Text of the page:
About a fortnight ago, Triumph factory rider Ernie Vigil finished fifth in the NORRA Mexican 1000 rally, conquering the grueling 2150km+ Baja terrain that made the Scrambler name famous in the 1960s. Additionally, he managed the feat riding a stock Triumph Scrambler 1200 XE, besting equally-determined competitors piloting properly modded, lightweight dirt bikes!
Ernie’s achievement speaks volumes about the all-new Scrambler 1200 that we sampled recently in the treacherous trails around Shimla and equally bad roads between Chandigarh and the hill station. Unfortunately, we will not be getting the fully loaded XE variant but the slightly more easygoing XC. That said, the XC packs in everything a Scrambler should and some more. Priced at Rs 10.73 lakh, it offers a lot more kit than both Ducati Scrambler Desert Sled and Scrambler 1100. Is this the ultimate Scrambler we always desired but never found till date?
Yes. It’s been 13 years since the inception of the makeshift Scrambler that exists in Triumph’s portfolio in the guise of the Street Scrambler. The 1200 is nothing like the Street Scrambler, with the exception of the high-mounted exhaust. To start with, it gets the Thruxton’s 1200cc High Power motor, but with a unique ‘Scrambler tune’. It also gets magnesium cam covers, new crankshafts, a lighter alternator and lighter balance shafts for overall weight reduction.
The maximum output stands at a healthy 89bhp at 7400rpm and 110Nm at 3950rpm. These figures are higher than the recently-launched Street Scrambler by a whopping 40 per cent. Ride-by-wire now allows you to choose between five rider modes, namely Rain, Road, Off road, Sport and Rider. The rider modes remap the throttle response, ABS and even the Traction Control settings. You also get Triumph’s second-generation TFT cluster that is not only integrated with navigation and phone/music operation but also gets the world’s first GoPro control system. These functions were not readily available on the bikes we tested, but the software patch for these services will be released soon. Keyless ignition comes standard, although you do require the key to lock the handlebar. Underseat USB storage and cruise control too make it to the standard list of features.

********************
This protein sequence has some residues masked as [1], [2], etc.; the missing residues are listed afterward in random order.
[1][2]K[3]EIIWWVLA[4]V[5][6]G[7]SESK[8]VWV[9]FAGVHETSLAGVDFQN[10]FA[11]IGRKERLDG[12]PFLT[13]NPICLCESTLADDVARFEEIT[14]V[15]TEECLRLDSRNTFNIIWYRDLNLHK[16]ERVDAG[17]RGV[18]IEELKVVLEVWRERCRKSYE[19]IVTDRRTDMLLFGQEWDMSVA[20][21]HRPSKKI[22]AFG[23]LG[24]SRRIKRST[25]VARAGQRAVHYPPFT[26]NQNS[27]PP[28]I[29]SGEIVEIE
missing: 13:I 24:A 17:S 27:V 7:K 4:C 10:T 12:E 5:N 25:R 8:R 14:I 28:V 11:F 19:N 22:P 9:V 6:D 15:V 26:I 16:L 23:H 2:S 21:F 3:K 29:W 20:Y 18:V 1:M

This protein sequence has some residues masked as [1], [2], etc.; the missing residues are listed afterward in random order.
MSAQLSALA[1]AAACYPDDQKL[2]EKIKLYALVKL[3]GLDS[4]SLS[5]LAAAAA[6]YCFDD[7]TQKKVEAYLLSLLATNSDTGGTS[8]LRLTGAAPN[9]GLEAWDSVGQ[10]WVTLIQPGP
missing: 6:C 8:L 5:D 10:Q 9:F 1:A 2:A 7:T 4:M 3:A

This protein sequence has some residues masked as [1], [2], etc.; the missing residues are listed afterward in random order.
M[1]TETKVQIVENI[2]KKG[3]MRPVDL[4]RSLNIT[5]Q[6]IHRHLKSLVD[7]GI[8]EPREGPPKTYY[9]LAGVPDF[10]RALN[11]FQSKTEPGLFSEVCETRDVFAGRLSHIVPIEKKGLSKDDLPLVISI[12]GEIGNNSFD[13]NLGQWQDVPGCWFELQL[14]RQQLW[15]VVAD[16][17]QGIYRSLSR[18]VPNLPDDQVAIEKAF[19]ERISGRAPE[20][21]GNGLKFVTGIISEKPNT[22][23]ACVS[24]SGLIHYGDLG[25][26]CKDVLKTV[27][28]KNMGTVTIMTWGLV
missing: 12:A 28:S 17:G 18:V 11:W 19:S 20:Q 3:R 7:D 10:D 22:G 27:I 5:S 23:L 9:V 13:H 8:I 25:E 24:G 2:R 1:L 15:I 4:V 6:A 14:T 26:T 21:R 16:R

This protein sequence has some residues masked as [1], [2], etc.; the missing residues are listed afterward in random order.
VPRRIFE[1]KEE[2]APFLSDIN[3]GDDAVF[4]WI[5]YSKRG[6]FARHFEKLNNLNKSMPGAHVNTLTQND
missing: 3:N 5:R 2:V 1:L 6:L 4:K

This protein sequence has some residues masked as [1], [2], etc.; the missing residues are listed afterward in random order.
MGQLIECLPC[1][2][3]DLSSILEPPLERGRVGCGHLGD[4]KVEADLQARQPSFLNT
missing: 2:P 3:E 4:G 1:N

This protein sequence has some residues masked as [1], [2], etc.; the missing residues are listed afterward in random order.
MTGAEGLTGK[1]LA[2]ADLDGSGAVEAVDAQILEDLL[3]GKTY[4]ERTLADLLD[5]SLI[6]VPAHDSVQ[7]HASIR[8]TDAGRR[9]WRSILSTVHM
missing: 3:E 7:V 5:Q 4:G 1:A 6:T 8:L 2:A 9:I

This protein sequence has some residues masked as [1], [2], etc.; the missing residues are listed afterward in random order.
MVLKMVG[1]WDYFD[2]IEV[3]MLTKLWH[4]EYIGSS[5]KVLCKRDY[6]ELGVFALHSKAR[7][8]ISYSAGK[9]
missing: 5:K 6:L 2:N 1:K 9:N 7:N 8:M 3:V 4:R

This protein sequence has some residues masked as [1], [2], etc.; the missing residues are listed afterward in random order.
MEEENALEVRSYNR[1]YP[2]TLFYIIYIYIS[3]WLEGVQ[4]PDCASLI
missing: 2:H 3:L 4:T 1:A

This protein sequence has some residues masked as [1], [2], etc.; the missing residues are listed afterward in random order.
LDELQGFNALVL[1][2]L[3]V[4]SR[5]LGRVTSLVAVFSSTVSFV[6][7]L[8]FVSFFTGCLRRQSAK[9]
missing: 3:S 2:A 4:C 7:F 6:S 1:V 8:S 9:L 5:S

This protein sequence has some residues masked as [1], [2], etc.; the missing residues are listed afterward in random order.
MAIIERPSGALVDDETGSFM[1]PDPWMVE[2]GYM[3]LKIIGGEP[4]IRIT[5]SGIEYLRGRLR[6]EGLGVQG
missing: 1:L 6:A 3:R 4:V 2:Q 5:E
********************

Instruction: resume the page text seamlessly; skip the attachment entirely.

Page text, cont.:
The chassis has been tastefully developed with a single-minded purpose of scrambling, with the tubular steel frame with aluminum cradles specifically designed for the 1200. Even the swingarm is an all-aluminum unit for added flexibility. At the front, you get fully adjustable 45mm Showa USD with 200mm of stroke while at the rear there’re dual springs supplied by Ohlins with 200mm of travel.
Not just that, this is the first Scrambler and probably one of the most affordable superbikes in the market to come with Brembo M50 monoblocs. Even the tyre setup is ideal, with a 21-inch side-laced spoke rim at the front and 17-inch rim at the rear. Metzeler Tourance rubber comes standard, but if you’re into hardcore off-roading, Pirelli Scorpion Rally II tyres are factory approved as well.